Barge Problem: Althea in Lelow Land 

You and your friend, Althea, are visiting the strange land of Lelow. The inhabitants of Lelow, called Lelowites, are of three types: type A always tells the truth, type B always lies, and type C sometimes lies and sometimes tells the truth.

The Lelow handbook requires that any group of three  Lelowites consist of one type A, one type B, and one type C.  You encounter a group of three such beings, but you don’t know who is which type. In hopes of identifying which type each Lelowite is, Althea approaches the first of the group, who says “I am of type (inaudible to you).”

Was that an A, a B, or a C? Althea, being much closer than you, hears the answer clearly. The second Lelowite then says, “That’s true.” But the third says “No, it’s not.”

Althea, who is good at these sorts of puzzles,  thinks for a time and then says, “I don’t have enough information yet to identify all the types, but I can get what I need by asking one question with a yes/no answer to one of the Lelowites.“ (It must be possible for the Lelowite to give a “yes” or a “no” as an answer to that question, regardless of inhabitant type.)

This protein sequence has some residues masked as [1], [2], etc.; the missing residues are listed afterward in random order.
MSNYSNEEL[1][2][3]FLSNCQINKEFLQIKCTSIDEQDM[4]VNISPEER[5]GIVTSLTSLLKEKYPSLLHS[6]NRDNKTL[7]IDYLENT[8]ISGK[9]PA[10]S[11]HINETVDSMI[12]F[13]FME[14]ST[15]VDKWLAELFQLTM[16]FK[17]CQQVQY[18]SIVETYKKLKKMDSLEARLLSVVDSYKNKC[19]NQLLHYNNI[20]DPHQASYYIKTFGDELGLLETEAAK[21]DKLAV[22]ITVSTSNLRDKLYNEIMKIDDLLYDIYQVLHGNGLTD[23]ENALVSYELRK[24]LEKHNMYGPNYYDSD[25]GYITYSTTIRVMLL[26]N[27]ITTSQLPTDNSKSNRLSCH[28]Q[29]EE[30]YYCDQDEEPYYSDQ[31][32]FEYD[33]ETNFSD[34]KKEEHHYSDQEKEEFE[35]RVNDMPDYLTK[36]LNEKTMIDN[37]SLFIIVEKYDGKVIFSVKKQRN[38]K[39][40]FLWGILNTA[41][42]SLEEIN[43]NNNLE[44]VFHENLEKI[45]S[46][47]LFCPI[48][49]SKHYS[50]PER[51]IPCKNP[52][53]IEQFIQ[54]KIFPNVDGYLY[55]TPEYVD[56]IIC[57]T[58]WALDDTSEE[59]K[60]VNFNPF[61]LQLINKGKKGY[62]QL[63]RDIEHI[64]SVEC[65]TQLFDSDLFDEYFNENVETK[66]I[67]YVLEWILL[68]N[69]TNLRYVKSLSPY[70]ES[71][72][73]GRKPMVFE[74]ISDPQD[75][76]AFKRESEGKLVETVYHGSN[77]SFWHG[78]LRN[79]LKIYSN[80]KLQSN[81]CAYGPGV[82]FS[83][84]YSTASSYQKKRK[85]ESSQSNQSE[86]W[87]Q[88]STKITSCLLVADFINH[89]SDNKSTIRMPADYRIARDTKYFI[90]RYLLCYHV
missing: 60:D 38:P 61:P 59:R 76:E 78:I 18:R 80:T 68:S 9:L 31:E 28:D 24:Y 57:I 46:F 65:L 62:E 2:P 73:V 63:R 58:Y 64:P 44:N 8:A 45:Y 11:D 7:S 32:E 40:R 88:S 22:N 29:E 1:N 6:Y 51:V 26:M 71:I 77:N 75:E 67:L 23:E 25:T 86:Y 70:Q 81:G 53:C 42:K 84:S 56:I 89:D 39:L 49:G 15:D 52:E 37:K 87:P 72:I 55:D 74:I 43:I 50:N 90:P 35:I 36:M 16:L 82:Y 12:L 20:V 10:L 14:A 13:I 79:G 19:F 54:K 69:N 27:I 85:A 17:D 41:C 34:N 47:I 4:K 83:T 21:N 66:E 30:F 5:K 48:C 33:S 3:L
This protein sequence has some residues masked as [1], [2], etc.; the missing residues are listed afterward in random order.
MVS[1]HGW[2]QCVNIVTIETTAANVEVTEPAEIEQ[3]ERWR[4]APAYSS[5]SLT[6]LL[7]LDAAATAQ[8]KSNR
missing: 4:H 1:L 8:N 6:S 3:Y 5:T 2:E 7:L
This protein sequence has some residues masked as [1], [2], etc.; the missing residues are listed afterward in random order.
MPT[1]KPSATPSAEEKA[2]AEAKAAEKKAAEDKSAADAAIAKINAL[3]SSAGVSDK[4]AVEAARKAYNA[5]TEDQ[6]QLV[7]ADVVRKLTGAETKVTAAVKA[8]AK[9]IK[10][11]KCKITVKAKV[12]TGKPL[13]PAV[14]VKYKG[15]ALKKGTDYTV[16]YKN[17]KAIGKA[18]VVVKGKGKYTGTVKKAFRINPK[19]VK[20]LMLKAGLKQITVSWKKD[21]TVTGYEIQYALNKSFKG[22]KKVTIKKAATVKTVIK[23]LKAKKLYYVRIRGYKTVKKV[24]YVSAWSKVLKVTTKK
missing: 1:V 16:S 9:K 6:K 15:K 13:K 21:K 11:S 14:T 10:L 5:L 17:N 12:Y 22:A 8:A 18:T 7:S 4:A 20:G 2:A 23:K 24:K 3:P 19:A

This week’s problem: Which type did the first Lelowite claim to be? To which Lelowite will Althea direct her question? What is a possible question Althea might ask?

Be sure to justify all of your answers completely.

Semester Prizes (per team)

First Prize       $1000

Second Prize    $750

Third Prize        $500

Rules

  1. Form a team with other Lafayette students. Each team must have 3, 4 or 5 members.
  2. Solve the Problem of the Week with your team. The problem will be posted in the Math Department and be available electronically for everybody on the Barge Mailing List.
  3. Get your solution to Tom Yuster (yustert@lafayette.edu) by the submission deadline. Email is the preferred method of submission since Prof. Yuster has no intention of ever being in his office on Saturday at 6 a.m.
  4. No internet or other online sources may be consulted during the process of solving the problem and/or submitting a solution. Failure to abide by this rule may result in disqualification of the team.

Submission Deadline: Saturday, Sept 15 at 6:00 a.m.

Problem curated by Professor Thomas Yuster of the Math Department.

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